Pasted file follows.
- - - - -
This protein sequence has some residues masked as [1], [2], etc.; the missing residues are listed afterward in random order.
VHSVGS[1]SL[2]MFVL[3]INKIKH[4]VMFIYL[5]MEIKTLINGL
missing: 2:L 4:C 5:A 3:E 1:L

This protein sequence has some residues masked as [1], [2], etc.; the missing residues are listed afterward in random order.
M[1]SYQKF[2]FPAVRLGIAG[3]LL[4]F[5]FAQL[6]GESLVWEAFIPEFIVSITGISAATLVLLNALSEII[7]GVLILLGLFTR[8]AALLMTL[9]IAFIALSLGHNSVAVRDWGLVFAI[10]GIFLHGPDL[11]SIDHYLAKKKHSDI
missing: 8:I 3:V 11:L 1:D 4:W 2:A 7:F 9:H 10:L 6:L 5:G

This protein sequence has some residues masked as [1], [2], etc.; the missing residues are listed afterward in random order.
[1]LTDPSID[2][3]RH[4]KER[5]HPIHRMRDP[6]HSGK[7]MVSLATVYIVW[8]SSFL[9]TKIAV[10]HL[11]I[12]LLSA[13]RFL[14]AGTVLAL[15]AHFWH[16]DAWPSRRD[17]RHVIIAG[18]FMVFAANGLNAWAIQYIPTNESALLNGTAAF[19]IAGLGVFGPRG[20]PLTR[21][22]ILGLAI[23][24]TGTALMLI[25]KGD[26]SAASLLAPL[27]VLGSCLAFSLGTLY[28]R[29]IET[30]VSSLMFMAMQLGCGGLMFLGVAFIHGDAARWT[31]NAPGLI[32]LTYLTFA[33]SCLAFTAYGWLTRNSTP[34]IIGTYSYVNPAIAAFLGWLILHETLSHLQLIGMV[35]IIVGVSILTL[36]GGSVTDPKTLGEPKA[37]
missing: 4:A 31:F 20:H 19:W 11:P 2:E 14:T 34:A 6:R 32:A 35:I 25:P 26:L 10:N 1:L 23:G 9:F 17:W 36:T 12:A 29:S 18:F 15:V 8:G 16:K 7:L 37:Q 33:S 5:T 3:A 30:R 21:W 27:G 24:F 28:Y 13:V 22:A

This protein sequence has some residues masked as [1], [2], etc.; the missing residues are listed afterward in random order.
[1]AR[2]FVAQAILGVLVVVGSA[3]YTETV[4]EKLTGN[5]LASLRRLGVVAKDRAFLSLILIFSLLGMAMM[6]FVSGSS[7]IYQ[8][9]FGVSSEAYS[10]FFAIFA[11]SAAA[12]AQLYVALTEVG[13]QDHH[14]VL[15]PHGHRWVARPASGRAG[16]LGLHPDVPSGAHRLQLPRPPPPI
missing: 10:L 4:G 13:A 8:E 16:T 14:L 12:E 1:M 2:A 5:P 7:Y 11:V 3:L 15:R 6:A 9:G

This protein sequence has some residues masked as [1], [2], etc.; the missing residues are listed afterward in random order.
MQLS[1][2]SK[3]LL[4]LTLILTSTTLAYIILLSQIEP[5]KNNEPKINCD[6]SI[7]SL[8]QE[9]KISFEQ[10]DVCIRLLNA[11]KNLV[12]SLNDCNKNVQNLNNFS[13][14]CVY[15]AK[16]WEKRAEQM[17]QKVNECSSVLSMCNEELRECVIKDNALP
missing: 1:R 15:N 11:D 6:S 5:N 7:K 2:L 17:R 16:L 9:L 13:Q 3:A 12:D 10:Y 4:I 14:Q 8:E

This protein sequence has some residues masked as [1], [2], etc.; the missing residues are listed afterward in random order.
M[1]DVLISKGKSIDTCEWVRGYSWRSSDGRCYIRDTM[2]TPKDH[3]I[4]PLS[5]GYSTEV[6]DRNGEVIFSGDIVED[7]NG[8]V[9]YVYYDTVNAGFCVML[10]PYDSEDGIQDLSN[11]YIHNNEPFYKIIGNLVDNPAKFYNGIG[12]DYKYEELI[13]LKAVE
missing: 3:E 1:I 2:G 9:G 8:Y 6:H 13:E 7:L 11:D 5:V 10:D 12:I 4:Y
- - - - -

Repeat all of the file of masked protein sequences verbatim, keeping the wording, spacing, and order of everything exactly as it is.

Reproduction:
This protein sequence has some residues masked as [1], [2], etc.; the missing residues are listed afterward in random order.
VHSVGS[1]SL[2]MFVL[3]INKIKH[4]VMFIYL[5]MEIKTLINGL
missing: 2:L 4:C 5:A 3:E 1:L

This protein sequence has some residues masked as [1], [2], etc.; the missing residues are listed afterward in random order.
M[1]SYQKF[2]FPAVRLGIAG[3]LL[4]F[5]FAQL[6]GESLVWEAFIPEFIVSITGISAATLVLLNALSEII[7]GVLILLGLFTR[8]AALLMTL[9]IAFIALSLGHNSVAVRDWGLVFAI[10]GIFLHGPDL[11]SIDHYLAKKKHSDI
missing: 8:I 3:V 11:L 1:D 4:W 2:A 7:F 9:H 10:L 6:L 5:G

This protein sequence has some residues masked as [1], [2], etc.; the missing residues are listed afterward in random order.
[1]LTDPSID[2][3]RH[4]KER[5]HPIHRMRDP[6]HSGK[7]MVSLATVYIVW[8]SSFL[9]TKIAV[10]HL[11]I[12]LLSA[13]RFL[14]AGTVLAL[15]AHFWH[16]DAWPSRRD[17]RHVIIAG[18]FMVFAANGLNAWAIQYIPTNESALLNGTAAF[19]IAGLGVFGPRG[20]PLTR[21][22]ILGLAI[23][24]TGTALMLI[25]KGD[26]SAASLLAPL[27]VLGSCLAFSLGTLY[28]R[29]IET[30]VSSLMFMAMQLGCGGLMFLGVAFIHGDAARWT[31]NAPGLI[32]LTYLTFA[33]SCLAFTAYGWLTRNSTP[34]IIGTYSYVNPAIAAFLGWLILHETLSHLQLIGMV[35]IIVGVSILTL[36]GGSVTDPKTLGEPKA[37]
missing: 4:A 31:F 20:H 19:W 11:P 2:E 14:T 34:A 6:R 32:A 35:I 25:P 26:L 10:N 1:L 23:G 9:F 17:W 36:T 12:A 29:S 18:F 15:V 8:G 16:K 7:L 37:Q 33:S 5:T 3:A 30:R 21:W 27:G 24:F 28:Y 13:V 22:A

This protein sequence has some residues masked as [1], [2], etc.; the missing residues are listed afterward in random order.
[1]AR[2]FVAQAILGVLVVVGSA[3]YTETV[4]EKLTGN[5]LASLRRLGVVAKDRAFLSLILIFSLLGMAMM[6]FVSGSS[7]IYQ[8][9]FGVSSEAYS[10]FFAIFA[11]SAAA[12]AQLYVALTEVG[13]QDHH[14]VL[15]PHGHRWVARPASGRAG[16]LGLHPDVPSGAHRLQLPRPPPPI
missing: 10:L 4:G 13:A 8:E 16:T 14:L 12:E 1:M 2:A 5:P 7:Y 11:V 3:L 15:R 6:A 9:G

This protein sequence has some residues masked as [1], [2], etc.; the missing residues are listed afterward in random order.
MQLS[1][2]SK[3]LL[4]LTLILTSTTLAYIILLSQIEP[5]KNNEPKINCD[6]SI[7]SL[8]QE[9]KISFEQ[10]DVCIRLLNA[11]KNLV[12]SLNDCNKNVQNLNNFS[13][14]CVY[15]AK[16]WEKRAEQM[17]QKVNECSSVLSMCNEELRECVIKDNALP
missing: 1:R 15:N 11:D 6:S 5:N 7:K 2:L 17:R 16:L 9:L 13:Q 3:A 12:D 10:Y 4:I 14:Q 8:E

This protein sequence has some residues masked as [1], [2], etc.; the missing residues are listed afterward in random order.
M[1]DVLISKGKSIDTCEWVRGYSWRSSDGRCYIRDTM[2]TPKDH[3]I[4]PLS[5]GYSTEV[6]DRNGEVIFSGDIVED[7]NG[8]V[9]YVYYDTVNAGFCVML[10]PYDSEDGIQDLSN[11]YIHNNEPFYKIIGNLVDNPAKFYNGIG[12]DYKYEELI[13]LKAVE
missing: 3:E 1:I 2:G 9:G 8:Y 6:H 13:E 7:L 11:D 5:V 10:D 12:I 4:Y